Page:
Posted by: wordrunner | November 1, 2018

November 2018

Dear Literary Folk,

Tree of LifeLast night, we celebrated the Eve of All Hallows with Jack-o-lanterns and trick-or-treaters. Today, All Saints Day, gives way at sunset to the celebration of All Souls and El Día de los Muertos. Among the dead whose memory we hold precious are those gunned down in Pittsburgh. The irony of these deaths in a sanctuary called Tree of Life  makes the tragedy all that more poignant.

Think of them and all who have lost their lives as the shadows of hatred and violence continue to move across our nation. Our friend Penelope La Montagne, who passed away last March, once wrote, “Perhaps the only way to transfer a wee worm of hope to another human being is to go out of your way to do a kindness for another. A split second extension of heart to hand or voice.”

Poetry of Remembrance Community Reading
Communities throughout Sonoma County celebrate El Día de los Muertos, and one of my favorite gatherings is the annual Poetry of Remembrance Community Reading. Petaluma poet John Johnson organized this year’s reading, held at the Petaluma Campus of SRJC in the Multi-Cultural Center called Mi Casa/My House. Phyllis Meshulam of California Poets in the Schools brought two young poets to present their poems of remembrance, bringing the house to tears. We also heard readings from bilingual poet Beatriz Lagos, originally from Argentina; and bilingual poet and artist Katie Numi Usher, from Belize. Jodi Hottel spoke about Obon, the Buddhist tradition of honoring one’s ancestors, and demonstrated a simple folk dance from the Japanese tradition. And then it was the community’s turn to share their poems against the backdrop of candles, photos, and mementos on the altar. Thanks to all who helped create this intimate evening.

Katherine HastingsCelebrating Katherine Hastings and Word Temple
How lucky were we to have Katherine Hastings and the WordTemple Reading Series and Radio Show she created, directed, and nurtured for 15 years! On October 20, the literary community got the chance to thank Katherine when she returned briefly from her new home in Grand Island, New York. Jerry Fleming, Greg Randall, Jodi Hottel, Gwynn O’Gara, and a very appreciative audience of friends and fans gathered to pay tribute to Katherine’s many contributions, and then to hear her read. Thankfully, WordTemple will continue Katherine’s legacy under the guidance of Greg Randall.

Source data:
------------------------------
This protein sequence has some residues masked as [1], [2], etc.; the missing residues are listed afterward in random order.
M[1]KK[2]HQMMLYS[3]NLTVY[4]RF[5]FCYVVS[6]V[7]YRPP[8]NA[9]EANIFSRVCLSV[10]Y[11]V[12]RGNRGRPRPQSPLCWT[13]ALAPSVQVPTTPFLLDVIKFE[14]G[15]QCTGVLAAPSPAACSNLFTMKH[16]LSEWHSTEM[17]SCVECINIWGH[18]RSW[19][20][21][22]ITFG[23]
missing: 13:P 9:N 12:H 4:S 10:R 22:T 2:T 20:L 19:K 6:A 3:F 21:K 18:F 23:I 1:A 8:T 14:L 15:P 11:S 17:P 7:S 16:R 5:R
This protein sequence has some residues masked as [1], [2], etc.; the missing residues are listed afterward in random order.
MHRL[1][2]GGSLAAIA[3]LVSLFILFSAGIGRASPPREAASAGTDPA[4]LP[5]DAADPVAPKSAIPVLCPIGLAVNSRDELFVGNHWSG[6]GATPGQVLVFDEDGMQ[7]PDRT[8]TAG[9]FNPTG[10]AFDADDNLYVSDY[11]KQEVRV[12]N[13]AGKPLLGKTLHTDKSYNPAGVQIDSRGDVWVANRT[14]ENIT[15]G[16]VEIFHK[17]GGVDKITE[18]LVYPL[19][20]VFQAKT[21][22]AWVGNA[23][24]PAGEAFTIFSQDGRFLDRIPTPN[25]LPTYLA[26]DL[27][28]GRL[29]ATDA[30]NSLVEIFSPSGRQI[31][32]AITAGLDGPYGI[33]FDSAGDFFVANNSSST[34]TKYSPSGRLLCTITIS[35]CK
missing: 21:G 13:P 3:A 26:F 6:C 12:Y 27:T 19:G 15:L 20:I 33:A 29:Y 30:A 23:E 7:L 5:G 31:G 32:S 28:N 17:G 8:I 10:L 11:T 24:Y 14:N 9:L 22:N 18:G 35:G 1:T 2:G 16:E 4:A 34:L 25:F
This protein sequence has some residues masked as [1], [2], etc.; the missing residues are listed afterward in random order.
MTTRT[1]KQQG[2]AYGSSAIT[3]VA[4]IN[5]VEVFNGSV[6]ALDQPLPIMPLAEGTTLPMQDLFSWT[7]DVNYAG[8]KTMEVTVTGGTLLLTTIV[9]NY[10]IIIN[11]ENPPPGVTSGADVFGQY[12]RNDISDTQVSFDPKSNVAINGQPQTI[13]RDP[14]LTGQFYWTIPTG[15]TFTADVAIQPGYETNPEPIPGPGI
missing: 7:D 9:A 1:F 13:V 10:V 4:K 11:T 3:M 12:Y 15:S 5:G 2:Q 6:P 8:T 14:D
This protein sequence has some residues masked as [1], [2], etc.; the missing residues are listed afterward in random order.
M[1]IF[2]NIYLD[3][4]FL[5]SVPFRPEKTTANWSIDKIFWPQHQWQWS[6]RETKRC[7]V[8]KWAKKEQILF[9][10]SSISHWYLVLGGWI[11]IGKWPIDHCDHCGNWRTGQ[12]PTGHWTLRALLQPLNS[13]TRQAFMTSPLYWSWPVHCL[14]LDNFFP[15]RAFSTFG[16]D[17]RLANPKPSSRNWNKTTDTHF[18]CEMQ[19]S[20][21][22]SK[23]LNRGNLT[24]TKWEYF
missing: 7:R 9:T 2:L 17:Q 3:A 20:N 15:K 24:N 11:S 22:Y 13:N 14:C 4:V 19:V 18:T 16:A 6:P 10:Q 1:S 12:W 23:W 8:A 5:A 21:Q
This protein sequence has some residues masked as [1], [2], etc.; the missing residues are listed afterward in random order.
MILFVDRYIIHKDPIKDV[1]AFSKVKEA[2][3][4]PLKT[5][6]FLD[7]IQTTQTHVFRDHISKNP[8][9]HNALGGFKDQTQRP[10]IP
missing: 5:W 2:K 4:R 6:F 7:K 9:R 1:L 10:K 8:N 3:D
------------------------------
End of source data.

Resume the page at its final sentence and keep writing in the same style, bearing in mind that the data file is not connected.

Reverberations at the Sebastopol Center for the Arts
Reverberations-McChesneyNow, this is really cool! The Sebastopol Center for the Arts has just opened in its fabulous art gallery an exhibit called “Reverberations.A Visual Conversation.” This unique exhibit pairs over 40 works of art with original poems inspired by the art. Artists include Francis Bacon, Enrique Chagoya, Viola Frey, Robert McChesney, Joan Miro and Pablo Picasso, and many of the poets are from Sonoma County, including Katherine Hastings, Maya Khosla, Gwynn O’Gara, Barbara Hirschfeld, Nancy Dougherty, and Fran Claggett. The range of styles, both of the artists and the poets, is astonishing. Hundreds of people came to the opening reception on October 25, but if you missed that, know that the exhibit runs through December 2. SCA is located at 282 S. High Street, Sebastopol. Entry is free. Gallery hours are Tuesday through Friday from 10:00 a.m. to 5:00 p.m. and have been extended on Saturday and Sunday to 12:00 to 5:00 p,m.

Many events have been planned for November around the Reverberations Exhibit.

November 3 at 7:00 p.m. Reverberations: A Visual Conversation—The Poets Speak
November 8 at 7:00 p.m. “Living with Art”: A Panel Discussion
November 15 at 7:00 p.m. An Evening of Short Films
November 16 at 2:00 p.m. Linda Loveland Reid, “Reverberations: The Artists Revealed”
November 17 at 7:00 p.m. Reverberations: A Visual Conversation—The Poets Speak

A Cage Event
etchings by John CageMy own contribution to Reverberations is a series of poems written to accompany three etchings from a series called Smoke Weather, Stone Weather, by John Cage.